1. In a self-propelled combine of the type having an engine, ground engaging wheels mounted on rims, hydraulic controlled implements; the improvement comprising a hydrostatic drive including a variable delivery pump having a fluid input side and a fluid output side driven by said engine; hydraulically-powered drive units mounted within said wheel rims and drivingly connected to said ground engaging wheels; a direction control valve having fluid input, return and motor ports, said directional control valve having conduits connecting the fluid output side of said pump to each of said hydraulic drive units through said directional control valve and conduits for returning fluid from each of said hydraulic drive units to said directional control valve, for individually controlling the fluid flow and its direction to said hydraulic drive units, said directional control valve having a return conduit connecting said return port to said input side of said variable delivery pump; a fluid take-01f valve, between the return port of said direction control valve and the fluid input side of said pump, for controlling said hydraulic controlled implements; a fluid reservoir in said return conduit between said fluid take-off valve and the fluid input side of said pump, having an eductor for supplying said pump fluid above atmospheric pressure.

2. A hydrostatic drive for a vehicle comprising a variable delivery pump having a fluid input side and a fluid output side; drive units adapted to be mounted within the vehicle tire rims, including transmissions and hydraulic motors; a direction control valve having fluid input, return and motor ports, conduits connecting the output side of said pump to said input port and said motor ports to said hydraulic motors for individually controlling the flow and its direction to said hydraulic motors and conduits for returning fluid from said hydraulic motors to said directional control valve; a return conduit connecting said return port to said pump input side, .a fluid take-01f valve in said return conduit for actuating hydraulic components; a fluid reservoir in said return conduit, between said fluid take-off valve and the fluid input side of said delivery pump including a vented tank, a first tube extending from said fluid take-01f valve into said tank and terminating Within said tank in a nozzle, a second tube aligned with said first tube internally of said tank, there being a short discontinuation between said first and second tubes, such that the volume of fluid within the hydrostatic drive circuit will always be filled to capacity.

3. The invention as set forth in claim 2 wherein said second tube is a venturi formed internally thereof adjacent the aligned ends of said first and second tubes.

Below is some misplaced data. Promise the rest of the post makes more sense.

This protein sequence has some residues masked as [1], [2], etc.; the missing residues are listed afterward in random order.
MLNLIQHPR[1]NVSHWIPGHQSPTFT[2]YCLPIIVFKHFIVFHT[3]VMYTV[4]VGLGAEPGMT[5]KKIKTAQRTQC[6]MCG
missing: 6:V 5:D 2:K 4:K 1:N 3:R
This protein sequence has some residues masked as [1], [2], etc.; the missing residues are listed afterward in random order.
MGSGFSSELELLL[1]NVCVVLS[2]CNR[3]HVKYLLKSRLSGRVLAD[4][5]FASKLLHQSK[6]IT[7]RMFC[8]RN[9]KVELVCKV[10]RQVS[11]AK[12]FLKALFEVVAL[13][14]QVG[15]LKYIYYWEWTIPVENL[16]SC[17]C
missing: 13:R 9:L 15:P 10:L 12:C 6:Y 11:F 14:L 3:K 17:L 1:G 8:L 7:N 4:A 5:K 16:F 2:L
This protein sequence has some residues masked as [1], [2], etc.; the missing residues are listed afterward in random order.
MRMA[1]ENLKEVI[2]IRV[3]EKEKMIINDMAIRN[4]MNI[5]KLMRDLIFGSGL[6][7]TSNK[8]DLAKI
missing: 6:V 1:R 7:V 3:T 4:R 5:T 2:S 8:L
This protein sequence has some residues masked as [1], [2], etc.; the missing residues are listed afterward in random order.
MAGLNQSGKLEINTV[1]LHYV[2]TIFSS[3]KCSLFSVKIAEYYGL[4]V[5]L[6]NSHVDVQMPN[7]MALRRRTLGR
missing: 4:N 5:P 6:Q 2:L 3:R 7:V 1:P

References Cited by the Examiner UNITED STATES PATENTS 2,251,664 8/41 Davis 6052 2,353,730 7/44 Joy 180-66 2,641,070 6/53 Bennett 180-6.48 X 2,704,131 3/55 Vahs l6.48 X 2,771,958 11/56 Ball 6.48 2,918,907 12/59 Hausmann 180-10 X 3,055,448 9/62 Fagel 180-10 FOREIGN PATENTS 559,108 2/44 Great Britain.

PHILIP ARNOLD, Primary Examiner.

A, HARRY LEVY, Examiner.

Patent Citations
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US2251664 *Jun 20, 1936Aug 5, 1941Davis Francis WLiquid circulating system
US2353730 *Apr 8, 1942Jul 18, 1944Joy Joseph FWheel motor
US2641070 *Apr 1, 1948Jun 9, 1953Robert N BennettEndless conveyer ditching machine
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Referenced by
Citing PatentFiling datePublication dateApplicantTitle
US4201272 *Oct 24, 1978May 6, 1980Midolo Lawrence LIntegral hydraulic vehicle drive system
US5394678 *May 23, 1994Mar 7, 1995The Toro CompanyElectronic control for turf maintenance vehicle
US5657224 *Dec 30, 1992Aug 12, 1997The Toro CompanyTurf maintenance vehicle diagnostics and parameter condition logger
US6230089Nov 27, 1996May 8, 2001The Toro CompanyTurf maintenance vehicle multiple controller method and apparatus
US7770685 *Oct 20, 2006Aug 10, 2010Deere & CompanyPropulsion system for a work vehicle having a single drive pump and differential capability
US20070096551 *Oct 20, 2006May 3, 2007Irwin Stanley LPropulsion system for a work vehicle having a single drive pump and differential capability
U.S. Classification180/6.48, 180/306
International ClassificationB60K17/10, F16H61/40, F16H57/04, F16H61/4139
Cooperative ClassificationF16H61/40, B60K17/10, F16H61/4139, F16H57/0438
European ClassificationF16H61/40, B60K17/10, F16H61/4139